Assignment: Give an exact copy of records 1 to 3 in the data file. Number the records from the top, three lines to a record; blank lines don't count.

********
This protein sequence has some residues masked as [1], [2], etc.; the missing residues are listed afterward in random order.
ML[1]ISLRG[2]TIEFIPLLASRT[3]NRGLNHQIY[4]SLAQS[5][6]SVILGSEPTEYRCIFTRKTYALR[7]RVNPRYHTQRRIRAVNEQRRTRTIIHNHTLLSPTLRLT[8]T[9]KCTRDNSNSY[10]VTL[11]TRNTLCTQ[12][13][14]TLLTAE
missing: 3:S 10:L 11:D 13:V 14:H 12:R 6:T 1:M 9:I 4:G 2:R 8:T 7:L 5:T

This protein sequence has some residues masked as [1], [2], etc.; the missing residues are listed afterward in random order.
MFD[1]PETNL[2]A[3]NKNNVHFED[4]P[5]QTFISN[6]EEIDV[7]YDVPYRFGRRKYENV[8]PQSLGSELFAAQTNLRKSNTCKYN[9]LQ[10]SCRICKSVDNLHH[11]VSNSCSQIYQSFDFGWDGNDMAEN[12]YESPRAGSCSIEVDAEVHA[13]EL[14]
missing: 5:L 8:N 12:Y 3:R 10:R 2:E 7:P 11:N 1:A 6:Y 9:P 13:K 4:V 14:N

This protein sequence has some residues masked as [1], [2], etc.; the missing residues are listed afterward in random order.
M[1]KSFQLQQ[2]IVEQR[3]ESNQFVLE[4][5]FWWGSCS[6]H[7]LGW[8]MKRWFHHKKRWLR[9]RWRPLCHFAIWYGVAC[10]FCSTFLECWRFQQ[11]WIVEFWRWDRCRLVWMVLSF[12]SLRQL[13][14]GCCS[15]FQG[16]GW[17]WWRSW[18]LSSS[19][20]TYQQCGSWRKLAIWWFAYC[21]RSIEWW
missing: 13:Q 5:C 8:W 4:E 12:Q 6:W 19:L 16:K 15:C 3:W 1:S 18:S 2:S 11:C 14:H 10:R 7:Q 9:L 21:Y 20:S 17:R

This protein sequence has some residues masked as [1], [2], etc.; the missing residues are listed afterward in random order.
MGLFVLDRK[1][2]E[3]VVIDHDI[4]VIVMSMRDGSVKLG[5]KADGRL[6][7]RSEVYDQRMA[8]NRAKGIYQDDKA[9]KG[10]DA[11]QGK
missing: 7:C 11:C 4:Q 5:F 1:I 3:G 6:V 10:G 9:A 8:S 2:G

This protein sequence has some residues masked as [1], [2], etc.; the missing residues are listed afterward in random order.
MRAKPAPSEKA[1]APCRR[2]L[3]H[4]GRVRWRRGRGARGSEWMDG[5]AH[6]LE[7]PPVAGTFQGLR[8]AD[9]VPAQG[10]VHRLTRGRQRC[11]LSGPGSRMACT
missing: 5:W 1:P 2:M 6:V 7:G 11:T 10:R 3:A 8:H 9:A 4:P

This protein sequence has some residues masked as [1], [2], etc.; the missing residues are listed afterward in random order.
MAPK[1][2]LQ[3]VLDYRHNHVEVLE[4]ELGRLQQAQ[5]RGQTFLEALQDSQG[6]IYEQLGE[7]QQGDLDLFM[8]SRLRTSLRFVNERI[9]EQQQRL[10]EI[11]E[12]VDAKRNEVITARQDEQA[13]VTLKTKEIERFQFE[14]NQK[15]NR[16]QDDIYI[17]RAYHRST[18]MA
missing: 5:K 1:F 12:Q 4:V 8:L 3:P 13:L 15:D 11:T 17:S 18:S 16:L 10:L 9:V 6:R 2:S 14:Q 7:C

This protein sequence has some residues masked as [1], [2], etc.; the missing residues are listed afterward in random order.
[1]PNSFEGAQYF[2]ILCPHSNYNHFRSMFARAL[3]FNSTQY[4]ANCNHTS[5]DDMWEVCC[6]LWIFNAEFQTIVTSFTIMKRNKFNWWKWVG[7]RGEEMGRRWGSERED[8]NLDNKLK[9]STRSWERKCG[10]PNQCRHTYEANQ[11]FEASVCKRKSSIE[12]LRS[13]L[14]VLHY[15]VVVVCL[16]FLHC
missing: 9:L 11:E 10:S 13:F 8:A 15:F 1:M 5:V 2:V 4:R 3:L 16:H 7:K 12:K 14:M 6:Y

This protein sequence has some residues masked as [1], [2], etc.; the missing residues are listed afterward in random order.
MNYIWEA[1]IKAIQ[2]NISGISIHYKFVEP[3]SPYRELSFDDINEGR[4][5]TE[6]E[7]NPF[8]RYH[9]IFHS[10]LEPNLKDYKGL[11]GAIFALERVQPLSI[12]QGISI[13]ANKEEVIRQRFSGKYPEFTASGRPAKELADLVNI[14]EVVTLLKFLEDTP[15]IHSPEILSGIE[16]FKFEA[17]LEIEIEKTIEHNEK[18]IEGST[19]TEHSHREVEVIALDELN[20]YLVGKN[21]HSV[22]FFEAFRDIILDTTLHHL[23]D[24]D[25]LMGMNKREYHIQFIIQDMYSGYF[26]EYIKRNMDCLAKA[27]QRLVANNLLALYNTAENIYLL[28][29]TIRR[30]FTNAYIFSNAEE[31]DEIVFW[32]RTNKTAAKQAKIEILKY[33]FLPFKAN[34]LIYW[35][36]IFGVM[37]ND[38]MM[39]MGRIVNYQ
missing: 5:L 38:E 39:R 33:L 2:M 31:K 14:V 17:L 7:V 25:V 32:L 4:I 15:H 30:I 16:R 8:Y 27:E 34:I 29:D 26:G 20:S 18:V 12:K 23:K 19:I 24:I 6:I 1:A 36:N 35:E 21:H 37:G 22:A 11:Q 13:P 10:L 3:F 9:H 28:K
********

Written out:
This protein sequence has some residues masked as [1], [2], etc.; the missing residues are listed afterward in random order.
ML[1]ISLRG[2]TIEFIPLLASRT[3]NRGLNHQIY[4]SLAQS[5][6]SVILGSEPTEYRCIFTRKTYALR[7]RVNPRYHTQRRIRAVNEQRRTRTIIHNHTLLSPTLRLT[8]T[9]KCTRDNSNSY[10]VTL[11]TRNTLCTQ[12][13][14]TLLTAE
missing: 3:S 10:L 11:D 13:V 14:H 12:R 6:T 1:M 9:I 4:G 2:R 8:T 7:L 5:T

This protein sequence has some residues masked as [1], [2], etc.; the missing residues are listed afterward in random order.
MFD[1]PETNL[2]A[3]NKNNVHFED[4]P[5]QTFISN[6]EEIDV[7]YDVPYRFGRRKYENV[8]PQSLGSELFAAQTNLRKSNTCKYN[9]LQ[10]SCRICKSVDNLHH[11]VSNSCSQIYQSFDFGWDGNDMAEN[12]YESPRAGSCSIEVDAEVHA[13]EL[14]
missing: 5:L 8:N 12:Y 3:R 10:R 2:E 7:P 11:N 1:A 6:Y 9:P 13:K 4:V 14:N

This protein sequence has some residues masked as [1], [2], etc.; the missing residues are listed afterward in random order.
M[1]KSFQLQQ[2]IVEQR[3]ESNQFVLE[4][5]FWWGSCS[6]H[7]LGW[8]MKRWFHHKKRWLR[9]RWRPLCHFAIWYGVAC[10]FCSTFLECWRFQQ[11]WIVEFWRWDRCRLVWMVLSF[12]SLRQL[13][14]GCCS[15]FQG[16]GW[17]WWRSW[18]LSSS[19][20]TYQQCGSWRKLAIWWFAYC[21]RSIEWW
missing: 13:Q 5:C 8:W 4:E 12:Q 6:W 19:L 16:K 15:C 3:W 1:S 18:S 2:S 11:C 14:H 10:R 7:Q 9:L 21:Y 20:S 17:R